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Despite holidaying in Eyemouth, on Thursday last week, I joined most of the other contributors* (inlcuding one of the translators) at the Italian Cultural Institute in Edinburgh to launch 5PX2: Five Italian Poets and Five Scottish Poets. The evening was slightly chaotic but enormous fun. A good-sized audience, too, for a Thursday in holiday time with competition from the Science Festival.

Everybody’s work was performed in the original and translation. I don’t speak Italian, but hearing the contributors from Italy — Dome Bulfaro, Tiziana Cera Rosco, Tiziano Fratus, Federico Italiano and Eliana Deborah Langiu — enriched my appreciation of the translations considerably. At the last minute, I was asked to read the English translations for Dome Bulfaro, which was fun. It felt a bit like playing by ear, as I tried to follow his pauses as much as possible. Of my own five in the book (which are all new), I read “The White Dot” and “Breathing is the Place to Start”. For me, the highlights of the other performances were Matthew Fitt and his translator alternating the pages of “Kate O’Shanter’s Tale” between Scots and Italian; Tiziana Cera Rosco’s reading, which electrified her poems; and Tiziano Fratus’s translation of my “Breathing is the Place to Start”, which sounded truly beautiful.

These things are always about meeting people as much as about the poems. Some good friendships were made and others strengthened — I hadn’t sat down with Matthew Fitt for a long time, for instance. The Italians were great craic; I only wish we could have spent more time together, but thanks are due to the Institute for the meal that enabled us to spend the time together that we did.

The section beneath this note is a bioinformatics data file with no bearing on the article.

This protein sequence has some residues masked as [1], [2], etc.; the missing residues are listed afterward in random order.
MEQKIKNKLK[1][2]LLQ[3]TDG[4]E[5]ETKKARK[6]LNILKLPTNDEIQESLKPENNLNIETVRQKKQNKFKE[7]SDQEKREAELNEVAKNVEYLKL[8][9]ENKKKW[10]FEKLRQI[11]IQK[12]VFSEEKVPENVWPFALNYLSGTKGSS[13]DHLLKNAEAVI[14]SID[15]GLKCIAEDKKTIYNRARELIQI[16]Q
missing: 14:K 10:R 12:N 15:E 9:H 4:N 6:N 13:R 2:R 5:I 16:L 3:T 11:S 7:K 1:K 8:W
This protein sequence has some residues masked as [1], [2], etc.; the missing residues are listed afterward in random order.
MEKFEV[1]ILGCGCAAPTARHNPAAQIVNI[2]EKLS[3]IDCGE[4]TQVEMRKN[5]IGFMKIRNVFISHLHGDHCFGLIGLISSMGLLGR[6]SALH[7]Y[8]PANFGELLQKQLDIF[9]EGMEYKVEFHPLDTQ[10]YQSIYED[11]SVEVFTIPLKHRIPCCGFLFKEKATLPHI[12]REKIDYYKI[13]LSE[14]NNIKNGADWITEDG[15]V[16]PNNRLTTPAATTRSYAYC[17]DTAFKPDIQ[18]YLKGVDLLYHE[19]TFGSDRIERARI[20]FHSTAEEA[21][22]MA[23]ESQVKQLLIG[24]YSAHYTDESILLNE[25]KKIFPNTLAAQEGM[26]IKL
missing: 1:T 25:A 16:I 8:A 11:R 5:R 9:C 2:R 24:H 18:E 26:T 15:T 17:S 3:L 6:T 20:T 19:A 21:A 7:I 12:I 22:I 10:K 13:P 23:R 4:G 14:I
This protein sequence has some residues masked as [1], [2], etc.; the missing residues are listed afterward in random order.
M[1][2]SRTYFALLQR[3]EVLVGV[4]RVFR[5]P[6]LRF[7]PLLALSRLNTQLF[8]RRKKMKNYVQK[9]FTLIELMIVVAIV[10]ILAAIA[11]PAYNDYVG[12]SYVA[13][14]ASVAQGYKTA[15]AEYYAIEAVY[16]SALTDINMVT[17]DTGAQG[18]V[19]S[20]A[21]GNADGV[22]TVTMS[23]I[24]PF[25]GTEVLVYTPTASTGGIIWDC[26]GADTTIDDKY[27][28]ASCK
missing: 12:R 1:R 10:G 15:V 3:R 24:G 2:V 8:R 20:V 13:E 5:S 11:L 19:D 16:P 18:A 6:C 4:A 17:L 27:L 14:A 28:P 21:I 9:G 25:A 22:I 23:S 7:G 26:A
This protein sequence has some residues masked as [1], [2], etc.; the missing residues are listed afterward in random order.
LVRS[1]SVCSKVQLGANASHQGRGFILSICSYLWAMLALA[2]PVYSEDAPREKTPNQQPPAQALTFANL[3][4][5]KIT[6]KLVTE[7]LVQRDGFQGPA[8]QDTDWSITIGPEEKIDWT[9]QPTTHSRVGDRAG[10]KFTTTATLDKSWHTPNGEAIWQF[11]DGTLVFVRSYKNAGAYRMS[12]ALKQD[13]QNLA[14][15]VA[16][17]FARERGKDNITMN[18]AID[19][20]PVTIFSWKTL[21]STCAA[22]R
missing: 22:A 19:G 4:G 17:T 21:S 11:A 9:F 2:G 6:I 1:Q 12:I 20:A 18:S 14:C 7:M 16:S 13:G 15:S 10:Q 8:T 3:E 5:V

With all the conversation we’re having around here about younger Scottish poets, it was particularly refreshing to connect with a bunch poets under 40 from outside the Scottish and British bubbles. For some reason, the sheer volume of good will and admiration that exists abroad for Scotland and Scottish writing always takes me by surprise. Perhaps there’s more of the Scottish cringe left in me than I thought. Let’s hope the evening helped to kill that vestige off.

*Unfortunately, Claire Askew couldn’t make it.

3 Comments leave one →
  1. Andrew Philip permalink
    17/04/2009 10:51

    I should have said that the Scots in the book are: Claire Askew, Matthew Fitt, Hazel Frew, Christie Williamson and me.


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